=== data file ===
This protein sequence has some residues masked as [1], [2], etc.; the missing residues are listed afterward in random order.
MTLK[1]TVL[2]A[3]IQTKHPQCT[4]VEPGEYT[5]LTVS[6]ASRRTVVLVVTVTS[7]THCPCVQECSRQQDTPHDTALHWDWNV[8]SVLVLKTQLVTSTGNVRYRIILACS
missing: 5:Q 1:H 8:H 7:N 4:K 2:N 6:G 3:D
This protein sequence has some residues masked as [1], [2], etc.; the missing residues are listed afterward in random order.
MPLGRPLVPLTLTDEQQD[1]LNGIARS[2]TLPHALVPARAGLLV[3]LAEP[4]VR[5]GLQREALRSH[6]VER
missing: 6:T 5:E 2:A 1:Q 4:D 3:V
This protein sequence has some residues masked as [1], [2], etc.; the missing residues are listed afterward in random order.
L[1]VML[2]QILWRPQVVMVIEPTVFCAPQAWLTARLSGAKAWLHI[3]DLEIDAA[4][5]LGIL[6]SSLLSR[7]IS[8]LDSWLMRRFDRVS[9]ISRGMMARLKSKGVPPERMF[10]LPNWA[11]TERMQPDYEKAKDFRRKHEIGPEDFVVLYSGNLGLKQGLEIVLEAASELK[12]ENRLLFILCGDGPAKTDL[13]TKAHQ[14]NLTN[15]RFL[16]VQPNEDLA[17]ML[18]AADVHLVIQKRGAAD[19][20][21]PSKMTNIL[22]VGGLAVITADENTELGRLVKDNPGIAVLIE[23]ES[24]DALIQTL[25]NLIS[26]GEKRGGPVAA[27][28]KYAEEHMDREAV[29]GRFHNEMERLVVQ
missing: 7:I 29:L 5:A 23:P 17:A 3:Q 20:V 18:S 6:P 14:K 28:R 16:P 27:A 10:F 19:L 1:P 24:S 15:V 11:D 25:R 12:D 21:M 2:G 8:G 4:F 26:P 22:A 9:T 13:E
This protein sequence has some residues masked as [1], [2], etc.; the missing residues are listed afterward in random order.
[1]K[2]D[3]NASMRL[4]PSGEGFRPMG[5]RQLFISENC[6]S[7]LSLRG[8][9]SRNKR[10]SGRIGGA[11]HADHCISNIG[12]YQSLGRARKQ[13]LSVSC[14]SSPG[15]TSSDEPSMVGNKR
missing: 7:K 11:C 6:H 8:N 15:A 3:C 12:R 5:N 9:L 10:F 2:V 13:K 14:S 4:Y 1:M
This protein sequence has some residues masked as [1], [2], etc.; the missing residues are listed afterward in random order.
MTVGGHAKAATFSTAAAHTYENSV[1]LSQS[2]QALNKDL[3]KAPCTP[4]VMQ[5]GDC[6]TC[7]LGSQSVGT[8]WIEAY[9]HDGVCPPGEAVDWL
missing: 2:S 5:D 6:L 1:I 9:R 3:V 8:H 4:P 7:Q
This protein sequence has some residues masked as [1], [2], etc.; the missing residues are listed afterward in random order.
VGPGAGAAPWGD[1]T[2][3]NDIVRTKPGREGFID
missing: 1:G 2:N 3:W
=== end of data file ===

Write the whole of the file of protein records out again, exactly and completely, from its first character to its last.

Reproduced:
This protein sequence has some residues masked as [1], [2], etc.; the missing residues are listed afterward in random order.
MTLK[1]TVL[2]A[3]IQTKHPQCT[4]VEPGEYT[5]LTVS[6]ASRRTVVLVVTVTS[7]THCPCVQECSRQQDTPHDTALHWDWNV[8]SVLVLKTQLVTSTGNVRYRIILACS
missing: 5:Q 1:H 8:H 7:N 4:K 2:N 6:G 3:D
This protein sequence has some residues masked as [1], [2], etc.; the missing residues are listed afterward in random order.
MPLGRPLVPLTLTDEQQD[1]LNGIARS[2]TLPHALVPARAGLLV[3]LAEP[4]VR[5]GLQREALRSH[6]VER
missing: 6:T 5:E 2:A 1:Q 4:D 3:V
This protein sequence has some residues masked as [1], [2], etc.; the missing residues are listed afterward in random order.
L[1]VML[2]QILWRPQVVMVIEPTVFCAPQAWLTARLSGAKAWLHI[3]DLEIDAA[4][5]LGIL[6]SSLLSR[7]IS[8]LDSWLMRRFDRVS[9]ISRGMMARLKSKGVPPERMF[10]LPNWA[11]TERMQPDYEKAKDFRRKHEIGPEDFVVLYSGNLGLKQGLEIVLEAASELK[12]ENRLLFILCGDGPAKTDL[13]TKAHQ[14]NLTN[15]RFL[16]VQPNEDLA[17]ML[18]AADVHLVIQKRGAAD[19][20][21]PSKMTNIL[22]VGGLAVITADENTELGRLVKDNPGIAVLIE[23]ES[24]DALIQTL[25]NLIS[26]GEKRGGPVAA[27][28]KYAEEHMDREAV[29]GRFHNEMERLVVQ
missing: 7:I 29:L 5:A 23:P 17:A 3:Q 20:V 18:S 6:P 14:K 28:R 16:P 27:A 10:F 19:L 1:P 24:S 15:V 11:D 25:R 12:D 21:M 2:G 8:G 4:F 26:P 22:A 9:T 13:E
This protein sequence has some residues masked as [1], [2], etc.; the missing residues are listed afterward in random order.
[1]K[2]D[3]NASMRL[4]PSGEGFRPMG[5]RQLFISENC[6]S[7]LSLRG[8][9]SRNKR[10]SGRIGGA[11]HADHCISNIG[12]YQSLGRARKQ[13]LSVSC[14]SSPG[15]TSSDEPSMVGNKR
missing: 7:K 11:C 6:H 8:N 15:A 3:C 12:R 5:N 9:L 10:F 2:V 13:K 14:S 4:Y 1:M
This protein sequence has some residues masked as [1], [2], etc.; the missing residues are listed afterward in random order.
MTVGGHAKAATFSTAAAHTYENSV[1]LSQS[2]QALNKDL[3]KAPCTP[4]VMQ[5]GDC[6]TC[7]LGSQSVGT[8]WIEAY[9]HDGVCPPGEAVDWL
missing: 2:S 5:D 6:L 1:I 9:R 3:V 8:H 4:P 7:Q
This protein sequence has some residues masked as [1], [2], etc.; the missing residues are listed afterward in random order.
VGPGAGAAPWGD[1]T[2][3]NDIVRTKPGREGFID
missing: 1:G 2:N 3:W